There have been two acclaimed movie adaptations of Döblin’s novel, one in 1931, directed by Phil Jutzi and starring Heinrich George as Franz Biberkopf, and a 14-part television film in 1980, directed by Rainer Werner Fassbinder.
Further Reading in English
Dagmar Barnouw, Weimar Intellectuals and the Threat of Modernity (Bloomington and Indianapolis: Indiana University Press, 1988)
Stephanie Bird, ‘Nachum der Weise: On Storytelling, Eyes and Misunderstanding in Berlin Alexanderplatz’, in Alfred Döblin: Paradigms of Modernism, ed. by Steffan Davies and Ernest Schonfield (Berlin: de Gruyter, 2009), pp. 245-60
Tobias Boes, Formative Fictions: Nationalism, Cosmopolitanism, and the Bildungsroman (Ithaca, NY: Cornell University Press/Signale, 2012), Chapter 5: ‘Urban Vernaculars: Joyce, Döblin, and the “Individuating Rhythm” of Modernity’, pp. 128-54
David B. Dollenmayer, The Berlin novels of Alfred Döblin (Berkeley: University of California Press, 1988)
Osman Durrani, Fictions of Germany: Images of the German nation in the modern novel (Edinburgh: Edinburgh University Press, 1994), Chapter 1 on Berlin Alexanderplatz
Sabine Hake, ‘Urban paranoia in Alfred Döblin's “Berlin Alexanderplatz”’, German Quarterly 67:3 (1994), 347-68
Peter Jelavich, Berlin Alexanderplatz: Radio, Film, and the Death of Weimar Culture (Berkeley: University of California Press, 2006)
Roger Kingerlee, Psychological models of masculinity in Döblin, Musil, and Jahnn (Lewiston: Mellen, 2001), Chapters 2 & 3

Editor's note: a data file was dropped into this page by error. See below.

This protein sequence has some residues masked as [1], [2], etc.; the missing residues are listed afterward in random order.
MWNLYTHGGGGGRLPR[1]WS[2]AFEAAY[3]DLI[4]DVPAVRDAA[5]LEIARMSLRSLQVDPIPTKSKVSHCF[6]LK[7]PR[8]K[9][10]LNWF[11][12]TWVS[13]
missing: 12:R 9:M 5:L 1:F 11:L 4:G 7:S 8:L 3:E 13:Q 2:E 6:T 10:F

David Midgley, ‘The Dynamics of Consciousness: Alfred Döblin, Berlin Alexanderplatz’, in The German Novel in the Twentieth Century: Beyond Realism, ed. by David Midgley (Edinburgh: Edinburgh University Press, 1993), pp. 95-109
Nicole Shea, The politics of prostitution in “Berlin Alexanderplatz” (Oxford et al.: Peter Lang, 2007)
Herbert Scherer, ‘The Individual and the Collective in Döblin’s Berlin Alexanderplatz’, in Culture and Society in the Weimar Republic, ed. by Keith Bullivant (Manchester: Manchester University Press, 1977), pp. 56-70
Martin Swales, ‘The Metropolis and its Modes: Alfred Döblin’, in Martin Swales, Studies of German Prose Fiction in the Age of European Realism (Lewiston and Lampeter: Mellen, 1995), pp. 179-93
Theodore Ziolkowski, Dimensions of the Modern Novel: German Texts and European Contexts (Princeton, NJ: Princeton University Press, 1969), Chapter 4 on Berlin Alexanderplatz
Further Reading in German
Sabina Becker, Urbanität und Moderne. Studien zur Großstadtwahrnehmung in der deutschen Literatur, 1900 - 1930 (St. Ingbert: Röhrig, 1993)
Harald Jähner, Erzählter, montierter, soufflierter Text: zur Konstruktion des Romans "Berlin Alexanderplatz" von Alfred Döblin (Frankfurt a. M.: Peter Lang, 1984)
Otto Keller, Döblins Montageroman als Epos der Moderne (München: 1980), Chapter 3
Armin Leidinger, Hure Babylon. Großstadtsymphonie oder Angriff auf die Landschaft? (Würzburg: Könighausen & Neumann, 2010)
Gabriele Sander, Berlin Alexanderplatz. Erläuterungen und Dokumente (Stuttgart: Reclam, 1998)
A review of the 2018 English translation of Berlin Alexanderplatz by Michael Hofmann in The Economist magazine